A pair of embroidered shoes designed for bound feet. PHOTO BY BERKSHIRE PUBLISHING.
Foot-binding was a custom in which girls’ feet were bound with tight bandages so that they would grow to only about 8 centimeters long. Originally conferring femininity and social status to upper-class women, the practice spread to lower-class women seeking opportunities for upward mobility.
The Chinese custom of foot-binding, which may have originated in the court of a decadent, late-tenth-century emperor who had a fetish for small feet, spread through the country beginning at the end of the eleventh century and was common by the Ming dynasty (1368–1644). Girls between the ages of five and seven were subjected to the practice, in which their toes and heels were bound with tight bandages—usually by their mother or grandmother—so that their feet ideally would be only about 8 centimeters long. The practice made girls’ feet prone to infection, paralysis, and muscular atrophy.
Foot-binding, originally a mark of femininity and social status for upper-class women, spread to lower-class women, for whom the possession of feet resembling “golden lotuses” represented opportunities for upward mobility in the marriage and service markets.
The making of lotus shoes expressed the skills of female household labor. Despite the dangers posed by foot-binding, the practice did not keep women confined to the inner chambers. Wearing water-resistant outdoor lotus shoes, women worked in the fields, or went to shrines and temples. Foot-binding was simultaneously a symbol of feminine beauty, sexual and social hierarchy, and Confucian morality.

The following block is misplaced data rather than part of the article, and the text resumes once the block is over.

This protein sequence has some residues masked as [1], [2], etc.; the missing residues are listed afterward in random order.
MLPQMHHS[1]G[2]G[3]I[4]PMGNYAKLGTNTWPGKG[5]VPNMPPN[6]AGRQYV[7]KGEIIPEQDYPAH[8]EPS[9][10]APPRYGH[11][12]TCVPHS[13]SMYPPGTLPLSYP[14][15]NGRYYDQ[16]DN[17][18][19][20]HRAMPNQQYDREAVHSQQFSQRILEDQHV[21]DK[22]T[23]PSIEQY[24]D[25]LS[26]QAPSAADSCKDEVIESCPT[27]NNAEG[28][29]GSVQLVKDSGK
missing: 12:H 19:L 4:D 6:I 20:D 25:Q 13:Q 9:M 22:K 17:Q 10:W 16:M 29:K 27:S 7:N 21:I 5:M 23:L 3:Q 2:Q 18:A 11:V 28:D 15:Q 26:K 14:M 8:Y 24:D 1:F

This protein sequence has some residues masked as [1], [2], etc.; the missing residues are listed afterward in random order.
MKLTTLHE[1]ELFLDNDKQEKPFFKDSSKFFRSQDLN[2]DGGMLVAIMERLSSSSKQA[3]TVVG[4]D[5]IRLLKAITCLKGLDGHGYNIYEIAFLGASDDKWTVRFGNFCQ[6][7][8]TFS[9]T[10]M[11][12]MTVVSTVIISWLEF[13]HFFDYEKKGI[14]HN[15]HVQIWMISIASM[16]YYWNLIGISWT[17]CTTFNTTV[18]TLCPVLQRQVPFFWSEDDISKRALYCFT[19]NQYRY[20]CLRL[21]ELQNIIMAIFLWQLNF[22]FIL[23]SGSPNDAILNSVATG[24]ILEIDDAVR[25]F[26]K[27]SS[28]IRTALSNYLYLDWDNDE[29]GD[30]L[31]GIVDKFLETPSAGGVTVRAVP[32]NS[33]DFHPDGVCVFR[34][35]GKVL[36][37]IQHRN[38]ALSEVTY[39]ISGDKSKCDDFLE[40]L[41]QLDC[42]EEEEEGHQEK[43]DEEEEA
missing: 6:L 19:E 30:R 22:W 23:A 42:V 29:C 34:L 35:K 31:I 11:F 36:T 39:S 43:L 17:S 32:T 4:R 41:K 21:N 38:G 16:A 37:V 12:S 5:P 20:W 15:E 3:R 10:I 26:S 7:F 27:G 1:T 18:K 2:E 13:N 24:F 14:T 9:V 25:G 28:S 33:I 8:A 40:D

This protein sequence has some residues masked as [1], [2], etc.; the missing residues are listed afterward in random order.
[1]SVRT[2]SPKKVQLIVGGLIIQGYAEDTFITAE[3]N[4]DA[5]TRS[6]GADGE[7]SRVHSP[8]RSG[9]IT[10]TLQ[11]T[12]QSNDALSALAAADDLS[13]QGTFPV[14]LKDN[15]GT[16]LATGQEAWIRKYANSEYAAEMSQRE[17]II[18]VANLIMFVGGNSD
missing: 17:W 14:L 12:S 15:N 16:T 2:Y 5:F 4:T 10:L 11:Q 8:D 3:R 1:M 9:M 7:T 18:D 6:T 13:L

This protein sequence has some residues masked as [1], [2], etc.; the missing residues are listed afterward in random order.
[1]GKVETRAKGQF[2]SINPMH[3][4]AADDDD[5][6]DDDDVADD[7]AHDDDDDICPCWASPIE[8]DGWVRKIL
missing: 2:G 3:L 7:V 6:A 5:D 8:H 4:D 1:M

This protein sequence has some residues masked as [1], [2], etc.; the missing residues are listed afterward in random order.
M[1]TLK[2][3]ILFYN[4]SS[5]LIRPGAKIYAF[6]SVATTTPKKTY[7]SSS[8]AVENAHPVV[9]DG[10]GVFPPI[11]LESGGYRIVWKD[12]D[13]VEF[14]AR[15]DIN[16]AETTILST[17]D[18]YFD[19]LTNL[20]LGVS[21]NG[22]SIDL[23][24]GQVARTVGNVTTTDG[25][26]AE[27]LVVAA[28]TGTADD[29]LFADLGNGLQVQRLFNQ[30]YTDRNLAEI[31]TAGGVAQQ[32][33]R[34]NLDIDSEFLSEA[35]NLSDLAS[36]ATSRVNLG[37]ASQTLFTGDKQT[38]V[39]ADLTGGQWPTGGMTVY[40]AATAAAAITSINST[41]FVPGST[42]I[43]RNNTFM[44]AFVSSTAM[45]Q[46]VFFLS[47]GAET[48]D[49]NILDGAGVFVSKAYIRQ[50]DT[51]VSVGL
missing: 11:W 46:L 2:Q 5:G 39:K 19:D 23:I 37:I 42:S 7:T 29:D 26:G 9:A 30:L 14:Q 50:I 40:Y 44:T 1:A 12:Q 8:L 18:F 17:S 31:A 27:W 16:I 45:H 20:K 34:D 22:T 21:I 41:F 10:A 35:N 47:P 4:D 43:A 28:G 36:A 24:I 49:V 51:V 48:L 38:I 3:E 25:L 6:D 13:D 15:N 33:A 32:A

The Manchus, who conquered China in the seventeenth century, tried without success to abolish the practice. Later, one of the goals of the Taiping Rebellion (1851–1864) was to end foot-binding in the name of women’s equality.
By the early twentieth century Chinese reformers campaigned against foot-binding, condemning it as a source of national weakness and shame. To reformers foot-binding was seen as a symbol of China’s vulnerability to Western imperialism because the practice left a large part of the population able only to hobble. Natural feet thus became a sign of feminine beauty. By the 1920s—due to the anti-foot-binding efforts of Chinese natural-foot societies and Western women and Christian missionaries living in China, combined with criticism by May Fourth intellectuals (who favored adoption of Western science and philosophy to strengthen China), and with the practice of rewarding citizens who turned in women’s binding cloths and lotus shoes—laws were enacted that eventually ended the nine hundred-year-old custom.
Ko, Dorothy. (2001). Every step a lotus: Shoes for bound feet. Berkeley and Los Angeles: University of California Press.
Ko, Dorothy. (2005). Cinderella’s sisters: A revisionist history of footbinding. Berkeley and Los Angeles: University of California Press.
Levy, H. (1967). Chinese footbinding: The history of a curious erotic custom. New York: Bell.
Wang Ping. (2000). Aching for beauty: Footbinding in China. Minneapolis: University of Minnesota Press.
Source: Eng, Robert Y.. (2009). Foot-binding. In Linsun Cheng, et al. (Eds.), Berkshire Encyclopedia of China, pp. 846–847. Great Barrington, MA: Berkshire Publishing.
The euphemistic term for bound feet—“golden lilies”—suggested nothing of the ailments that resulted from binding: infection, paralysis, and muscular atrophy.
Foot-binding (Gu?ji?o ??)|Gu?ji?o ?? (Foot-binding)